But there's currently not enough money for a bridge and a road to the school that would double as an evacuation route, facilities that would cost tens of millions of dollars. With the state facing huge deficits because of low oil prices, the Republican-led Legislature removed $2.5 million from the governor's budget for the road this year. A previous allocation of $2.5 million, however, is helping pay for early studies of the bridge and route.
"Building a school in a location without a way to get there doesn't solve the problem," Walker said.
The U.S. Army Corps estimated in 2009 that relocating Kivalina with minimal facilities including housing, water and sanitation would cost $123 million. The cost has surely grown.
The village's relocation efforts date back decades, with the village short on space long before climate change attracted international attention, said Stanley Hawley, tribal administrator.
The Bureau of Indian Affairs built a school at the site early last century because it was a convenient place to offload materials, he said. Families living at multiple locations, including the mainland, moved to be near the school because the federal government made attendance mandatory.
With summer and fall storms increasingly tearing away the coast – a notable one in 2004 removed 40 feet of shoreline – villagers said space has run out for new housing and a badly needed landfill.
Meanwhile, Kivalina still lacks running water and sewer and the 40-year-old McQueen School where the meeting was held – with tables set up at midcourt in the gymnasium -- is 200 percent over capacity.
Twenty people are crowded into one three-bedroom house in the village, with an elderly woman's grandchildren and great-grandchildren sleeping on floor mats all the way to the front door, said Lucy Adams, an elder in a pink kuspuk.
"This is how we live in our village," she said.
Stuck on funding
Colleen Swan, a longtime relocation leader in the village, said Kivalina will likely have to get private funding for the move because federal support doesn't seem available.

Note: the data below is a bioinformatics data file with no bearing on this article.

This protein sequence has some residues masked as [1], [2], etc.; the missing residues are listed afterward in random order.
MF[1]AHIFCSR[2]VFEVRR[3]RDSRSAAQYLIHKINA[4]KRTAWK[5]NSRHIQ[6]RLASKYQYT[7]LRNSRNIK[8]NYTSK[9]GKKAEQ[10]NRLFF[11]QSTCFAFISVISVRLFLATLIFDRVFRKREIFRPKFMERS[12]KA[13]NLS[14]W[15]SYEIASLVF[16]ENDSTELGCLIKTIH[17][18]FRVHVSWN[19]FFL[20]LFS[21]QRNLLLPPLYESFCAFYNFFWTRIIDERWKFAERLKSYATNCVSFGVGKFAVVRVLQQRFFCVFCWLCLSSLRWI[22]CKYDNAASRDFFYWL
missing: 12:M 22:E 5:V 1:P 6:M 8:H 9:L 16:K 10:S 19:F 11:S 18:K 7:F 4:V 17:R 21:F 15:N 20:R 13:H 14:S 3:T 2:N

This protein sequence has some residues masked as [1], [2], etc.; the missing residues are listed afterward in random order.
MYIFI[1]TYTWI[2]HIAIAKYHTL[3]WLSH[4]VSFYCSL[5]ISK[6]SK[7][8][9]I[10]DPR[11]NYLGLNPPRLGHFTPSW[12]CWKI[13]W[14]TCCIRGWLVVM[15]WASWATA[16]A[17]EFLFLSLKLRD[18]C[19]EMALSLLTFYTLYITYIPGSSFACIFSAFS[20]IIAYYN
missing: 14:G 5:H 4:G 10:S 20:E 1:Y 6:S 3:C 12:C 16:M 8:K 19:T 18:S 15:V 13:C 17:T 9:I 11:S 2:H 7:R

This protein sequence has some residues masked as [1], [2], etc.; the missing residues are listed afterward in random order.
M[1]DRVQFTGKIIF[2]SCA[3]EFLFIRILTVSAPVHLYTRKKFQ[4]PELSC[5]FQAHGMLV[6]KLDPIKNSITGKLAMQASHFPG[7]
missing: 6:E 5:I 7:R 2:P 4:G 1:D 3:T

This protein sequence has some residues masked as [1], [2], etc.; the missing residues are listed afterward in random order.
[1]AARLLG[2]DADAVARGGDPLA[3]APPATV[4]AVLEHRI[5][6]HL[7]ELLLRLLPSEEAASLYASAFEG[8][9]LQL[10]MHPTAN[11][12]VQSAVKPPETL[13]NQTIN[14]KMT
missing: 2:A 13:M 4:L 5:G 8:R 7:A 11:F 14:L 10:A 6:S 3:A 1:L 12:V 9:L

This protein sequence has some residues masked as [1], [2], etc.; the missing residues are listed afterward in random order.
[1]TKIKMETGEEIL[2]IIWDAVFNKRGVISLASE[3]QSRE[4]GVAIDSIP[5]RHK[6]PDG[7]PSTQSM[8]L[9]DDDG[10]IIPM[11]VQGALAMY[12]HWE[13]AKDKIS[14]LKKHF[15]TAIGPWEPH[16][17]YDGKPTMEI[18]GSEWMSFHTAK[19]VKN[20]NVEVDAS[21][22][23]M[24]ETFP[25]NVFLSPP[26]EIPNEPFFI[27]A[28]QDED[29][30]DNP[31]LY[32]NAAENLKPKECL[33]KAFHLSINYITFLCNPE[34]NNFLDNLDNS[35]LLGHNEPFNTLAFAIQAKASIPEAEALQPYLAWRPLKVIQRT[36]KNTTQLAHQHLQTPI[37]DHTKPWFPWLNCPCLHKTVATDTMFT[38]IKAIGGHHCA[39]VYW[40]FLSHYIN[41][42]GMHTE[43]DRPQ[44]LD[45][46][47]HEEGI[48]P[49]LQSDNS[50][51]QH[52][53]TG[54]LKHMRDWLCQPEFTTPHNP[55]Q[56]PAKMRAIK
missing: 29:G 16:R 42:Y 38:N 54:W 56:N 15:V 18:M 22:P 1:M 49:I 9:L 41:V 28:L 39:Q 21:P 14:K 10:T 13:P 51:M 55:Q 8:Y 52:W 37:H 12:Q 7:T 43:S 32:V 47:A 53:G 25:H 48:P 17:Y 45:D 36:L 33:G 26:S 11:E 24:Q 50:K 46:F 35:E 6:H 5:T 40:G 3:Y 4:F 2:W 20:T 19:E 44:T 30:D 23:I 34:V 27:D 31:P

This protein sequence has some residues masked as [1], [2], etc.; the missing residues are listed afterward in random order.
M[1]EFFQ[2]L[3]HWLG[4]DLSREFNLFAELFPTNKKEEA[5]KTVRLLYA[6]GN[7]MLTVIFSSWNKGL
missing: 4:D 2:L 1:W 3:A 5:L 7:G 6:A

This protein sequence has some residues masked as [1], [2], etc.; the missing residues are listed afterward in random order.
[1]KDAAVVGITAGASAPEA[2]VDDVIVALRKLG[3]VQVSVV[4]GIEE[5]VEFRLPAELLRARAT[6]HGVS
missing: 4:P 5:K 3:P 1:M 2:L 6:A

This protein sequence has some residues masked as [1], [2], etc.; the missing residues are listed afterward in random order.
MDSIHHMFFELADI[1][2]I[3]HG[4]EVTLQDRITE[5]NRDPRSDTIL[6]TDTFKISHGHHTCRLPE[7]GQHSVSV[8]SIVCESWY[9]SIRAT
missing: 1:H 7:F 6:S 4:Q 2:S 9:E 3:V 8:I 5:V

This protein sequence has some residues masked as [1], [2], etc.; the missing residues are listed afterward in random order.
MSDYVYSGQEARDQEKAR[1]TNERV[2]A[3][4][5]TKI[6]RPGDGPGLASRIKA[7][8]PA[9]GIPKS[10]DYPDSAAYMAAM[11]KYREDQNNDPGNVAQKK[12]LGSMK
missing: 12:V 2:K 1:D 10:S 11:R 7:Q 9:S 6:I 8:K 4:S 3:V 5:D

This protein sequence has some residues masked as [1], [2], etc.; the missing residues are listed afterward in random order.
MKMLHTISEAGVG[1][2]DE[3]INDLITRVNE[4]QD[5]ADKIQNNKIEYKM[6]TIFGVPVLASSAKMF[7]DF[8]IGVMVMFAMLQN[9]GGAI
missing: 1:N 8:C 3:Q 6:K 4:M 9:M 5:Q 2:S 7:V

After listening for roughly an hour, Walker said he understood the community's plight. The 1964 earthquake severely damaged his hometown of Valdez when he was 12, forcing a move to a new site 5 miles away.
"I understand the emotions that go with trying to move," Walker said.
That relocation combined federal, state and local agencies, though the federal government, largely through the Office of Emergency Planning, paid for basic utilities and new facilities after deciding to "pour many millions of dollars" into the project, according to a 1970 report by the National Academy of Sciences.
Homeowners had to pay for part of the cost of the new homes, delaying the transition because some balked at moving, the report said.
Walker urged Kivalina to decide on a plan, a starting point so the state could help. But with state money tight, he offered no financial support.
He said the state is working with the federal government on opportunities. His administration submitted language that's now part of a bill sponsored by Sen. Lisa Murkowski to share a slice of offshore revenues not only with Alaska, but with tribal governments, he said.
A lack of money in the past has brought past relocation efforts to a standstill in Kivalina, said Becky Norton, a tribal council member.
"We always get stuck with the word funding," said Norton, "I ask, 'Is funding going to replace my children?' We've been here too long. We want to move."